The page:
The theme tune of Robinson Crusoe certainly took me back! And the themes of all three books are ones which I’m sure will strike a chord (sorry, couldn’t resist the poor pun!) with many other readers too. Thanks to David for this interesting guest post and all the very best with your new novel. 

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In Search of an Authentic Voice

It’s pure dead brilliant to welcome fellow Scottish writer, David Ross, to discuss a topic which I’ve often ranted blogged about – using regional dialects and accents in writing. It’s a route I chose to go down when writing Talk of the Toun so I’m chuffed to bits to share David’s take on the issue in his guest blog post. 

oo‘Too sweary…and far too Scottish’

This is perhaps my favourite of all the reviews I’ve yet seen about my debut novel ‘The Last Days Of Disco’. It’s not a favourable one by any means, and its minimum rating of one star was clearly given reluctantly. But I came to view it as something of a badge of honour. And I had seriously hoped it might be a cover quote on the new book ‘The Rise & Fall Of The Miraculous Vespas‘.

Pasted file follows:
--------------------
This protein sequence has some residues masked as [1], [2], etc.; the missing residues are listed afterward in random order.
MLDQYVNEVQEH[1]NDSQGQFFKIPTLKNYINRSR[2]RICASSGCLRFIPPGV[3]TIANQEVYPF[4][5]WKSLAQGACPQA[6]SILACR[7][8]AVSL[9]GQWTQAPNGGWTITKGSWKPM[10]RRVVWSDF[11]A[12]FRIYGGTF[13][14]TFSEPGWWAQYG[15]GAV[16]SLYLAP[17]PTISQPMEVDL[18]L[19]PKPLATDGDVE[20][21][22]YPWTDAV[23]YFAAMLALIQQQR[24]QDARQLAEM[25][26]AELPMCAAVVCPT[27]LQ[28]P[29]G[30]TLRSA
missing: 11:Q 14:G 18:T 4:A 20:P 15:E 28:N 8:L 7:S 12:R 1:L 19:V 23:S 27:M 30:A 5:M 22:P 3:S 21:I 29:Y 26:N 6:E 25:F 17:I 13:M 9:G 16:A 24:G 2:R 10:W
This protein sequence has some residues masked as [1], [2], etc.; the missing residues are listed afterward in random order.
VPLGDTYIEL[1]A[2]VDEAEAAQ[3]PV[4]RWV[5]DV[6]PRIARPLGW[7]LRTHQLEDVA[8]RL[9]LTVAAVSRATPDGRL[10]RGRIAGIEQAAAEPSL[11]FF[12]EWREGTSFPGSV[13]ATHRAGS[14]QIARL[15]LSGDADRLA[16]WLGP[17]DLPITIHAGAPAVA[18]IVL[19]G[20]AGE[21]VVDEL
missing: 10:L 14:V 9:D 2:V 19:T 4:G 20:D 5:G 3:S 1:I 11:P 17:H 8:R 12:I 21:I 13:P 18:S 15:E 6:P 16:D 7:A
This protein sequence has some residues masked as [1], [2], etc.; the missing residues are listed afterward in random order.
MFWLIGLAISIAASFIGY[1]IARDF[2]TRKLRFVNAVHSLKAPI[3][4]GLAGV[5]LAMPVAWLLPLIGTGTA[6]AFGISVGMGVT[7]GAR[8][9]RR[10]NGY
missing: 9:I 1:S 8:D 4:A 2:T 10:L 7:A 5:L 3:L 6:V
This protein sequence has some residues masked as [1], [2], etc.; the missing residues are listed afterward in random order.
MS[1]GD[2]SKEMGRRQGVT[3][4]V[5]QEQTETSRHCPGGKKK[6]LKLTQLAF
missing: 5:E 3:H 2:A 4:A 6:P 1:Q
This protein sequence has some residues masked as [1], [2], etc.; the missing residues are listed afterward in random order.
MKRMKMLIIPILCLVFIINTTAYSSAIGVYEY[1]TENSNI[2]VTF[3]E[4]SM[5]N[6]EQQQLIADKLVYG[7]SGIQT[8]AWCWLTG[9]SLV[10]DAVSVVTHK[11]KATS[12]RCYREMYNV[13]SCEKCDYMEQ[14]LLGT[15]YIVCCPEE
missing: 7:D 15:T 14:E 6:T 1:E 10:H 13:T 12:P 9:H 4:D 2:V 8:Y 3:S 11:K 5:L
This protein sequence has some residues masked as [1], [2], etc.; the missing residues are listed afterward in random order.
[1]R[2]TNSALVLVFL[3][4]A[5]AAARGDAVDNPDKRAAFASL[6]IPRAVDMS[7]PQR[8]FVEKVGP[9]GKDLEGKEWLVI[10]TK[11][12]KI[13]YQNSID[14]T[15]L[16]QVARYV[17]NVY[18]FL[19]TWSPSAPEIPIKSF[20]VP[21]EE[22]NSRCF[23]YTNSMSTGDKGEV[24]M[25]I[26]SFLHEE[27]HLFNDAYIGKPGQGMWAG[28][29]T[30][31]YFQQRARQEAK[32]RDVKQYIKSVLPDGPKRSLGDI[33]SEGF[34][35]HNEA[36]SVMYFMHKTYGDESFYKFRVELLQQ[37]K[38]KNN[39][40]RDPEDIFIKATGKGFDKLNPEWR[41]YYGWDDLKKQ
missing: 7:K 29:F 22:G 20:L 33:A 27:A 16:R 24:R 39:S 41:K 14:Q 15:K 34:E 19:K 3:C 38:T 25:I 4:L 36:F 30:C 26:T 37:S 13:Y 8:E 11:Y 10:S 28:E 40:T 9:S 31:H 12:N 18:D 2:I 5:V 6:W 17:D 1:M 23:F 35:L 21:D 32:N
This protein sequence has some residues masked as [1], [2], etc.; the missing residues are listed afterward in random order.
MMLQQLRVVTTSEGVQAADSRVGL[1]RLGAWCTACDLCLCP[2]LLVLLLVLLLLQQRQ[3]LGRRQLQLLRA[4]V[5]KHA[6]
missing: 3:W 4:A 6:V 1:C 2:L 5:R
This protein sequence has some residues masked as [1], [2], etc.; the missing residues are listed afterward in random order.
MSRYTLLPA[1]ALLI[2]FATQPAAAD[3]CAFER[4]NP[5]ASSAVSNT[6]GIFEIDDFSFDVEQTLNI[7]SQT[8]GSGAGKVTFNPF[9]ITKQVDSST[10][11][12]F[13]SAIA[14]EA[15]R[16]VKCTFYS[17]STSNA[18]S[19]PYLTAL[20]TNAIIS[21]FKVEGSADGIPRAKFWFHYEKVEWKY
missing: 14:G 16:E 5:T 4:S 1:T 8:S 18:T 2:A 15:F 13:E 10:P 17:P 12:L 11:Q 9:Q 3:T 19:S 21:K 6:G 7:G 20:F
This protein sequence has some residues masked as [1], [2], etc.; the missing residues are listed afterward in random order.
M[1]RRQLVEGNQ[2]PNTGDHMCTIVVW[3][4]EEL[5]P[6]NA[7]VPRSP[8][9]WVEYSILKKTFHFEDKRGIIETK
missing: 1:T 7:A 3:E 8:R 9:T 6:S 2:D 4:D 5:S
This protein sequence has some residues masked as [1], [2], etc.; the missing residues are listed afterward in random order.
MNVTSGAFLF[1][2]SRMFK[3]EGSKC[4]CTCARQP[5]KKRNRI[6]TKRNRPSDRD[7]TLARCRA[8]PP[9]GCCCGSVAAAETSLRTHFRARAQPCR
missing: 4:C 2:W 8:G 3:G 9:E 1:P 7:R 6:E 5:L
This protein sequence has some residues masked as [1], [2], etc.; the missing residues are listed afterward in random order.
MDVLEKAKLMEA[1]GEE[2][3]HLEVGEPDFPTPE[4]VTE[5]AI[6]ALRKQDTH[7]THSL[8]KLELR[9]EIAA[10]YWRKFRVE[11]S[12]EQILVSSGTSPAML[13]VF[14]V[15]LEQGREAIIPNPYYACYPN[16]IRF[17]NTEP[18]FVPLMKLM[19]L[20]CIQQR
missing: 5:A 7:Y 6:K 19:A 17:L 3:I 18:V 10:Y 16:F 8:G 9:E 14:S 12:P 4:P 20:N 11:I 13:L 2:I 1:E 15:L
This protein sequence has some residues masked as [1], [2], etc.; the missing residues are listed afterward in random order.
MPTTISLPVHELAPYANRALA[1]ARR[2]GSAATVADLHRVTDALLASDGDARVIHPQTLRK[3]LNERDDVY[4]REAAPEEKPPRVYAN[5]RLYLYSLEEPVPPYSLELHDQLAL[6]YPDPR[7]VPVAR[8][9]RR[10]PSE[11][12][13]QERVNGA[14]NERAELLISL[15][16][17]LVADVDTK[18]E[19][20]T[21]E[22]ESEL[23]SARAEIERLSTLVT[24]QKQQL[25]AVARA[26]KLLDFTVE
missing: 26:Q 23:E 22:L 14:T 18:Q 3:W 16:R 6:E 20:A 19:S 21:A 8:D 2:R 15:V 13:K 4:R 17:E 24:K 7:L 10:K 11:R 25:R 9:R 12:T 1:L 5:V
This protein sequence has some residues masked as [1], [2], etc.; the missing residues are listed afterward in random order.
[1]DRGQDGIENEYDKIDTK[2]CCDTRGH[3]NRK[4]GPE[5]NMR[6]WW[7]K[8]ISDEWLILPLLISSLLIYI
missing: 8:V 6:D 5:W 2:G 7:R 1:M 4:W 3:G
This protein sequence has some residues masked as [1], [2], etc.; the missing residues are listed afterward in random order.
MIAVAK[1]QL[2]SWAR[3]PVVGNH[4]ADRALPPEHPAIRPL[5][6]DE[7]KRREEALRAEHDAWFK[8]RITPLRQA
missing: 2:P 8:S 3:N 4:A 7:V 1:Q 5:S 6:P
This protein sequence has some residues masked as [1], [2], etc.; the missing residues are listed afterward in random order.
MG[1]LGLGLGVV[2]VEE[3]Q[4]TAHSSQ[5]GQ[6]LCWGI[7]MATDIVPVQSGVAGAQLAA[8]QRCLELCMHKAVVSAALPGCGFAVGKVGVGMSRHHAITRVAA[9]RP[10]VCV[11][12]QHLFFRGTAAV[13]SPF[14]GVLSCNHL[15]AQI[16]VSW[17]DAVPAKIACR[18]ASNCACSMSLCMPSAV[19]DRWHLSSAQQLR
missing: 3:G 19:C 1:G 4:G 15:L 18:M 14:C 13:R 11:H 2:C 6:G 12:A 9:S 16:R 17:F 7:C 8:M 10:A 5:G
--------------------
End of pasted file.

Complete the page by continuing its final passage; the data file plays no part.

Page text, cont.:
kkkThe books of other writers which have stayed with me longest are all inextricably rooted in their context, as I hope mine are. The characters are the key to how the story develops, and their believability is absolutely crucial. How they speak is central to this. Imagine any of Roddy Doyle’s Barrytown-based books with Jimmy Rabbitte or Imelda Quirk’s dialogue appearing in a more standard English. It would be ludicrous. It would sanitise the characters, robbing the books of their unique vitality and life … in fact, it would remove their very soul.
jjI have written only two published books. My perspective on the subject of writing in a regional dialect is not only coloured by this, but also by the acknowledgement that I didn’t write the first with the aim or expectation of having it published at all. I think this is an important distinction. There was never a conscious choice to tone down accents as a result of any external pressures. I was also largely unaware of the received wisdom that regional dialect was something of an impenetrable barrier for most readers. Although I did recall the Booker Prize controversy over James Kelman’s ‘How Late It Was, How Late’, it preceded my own writing attempts by almost 15 years.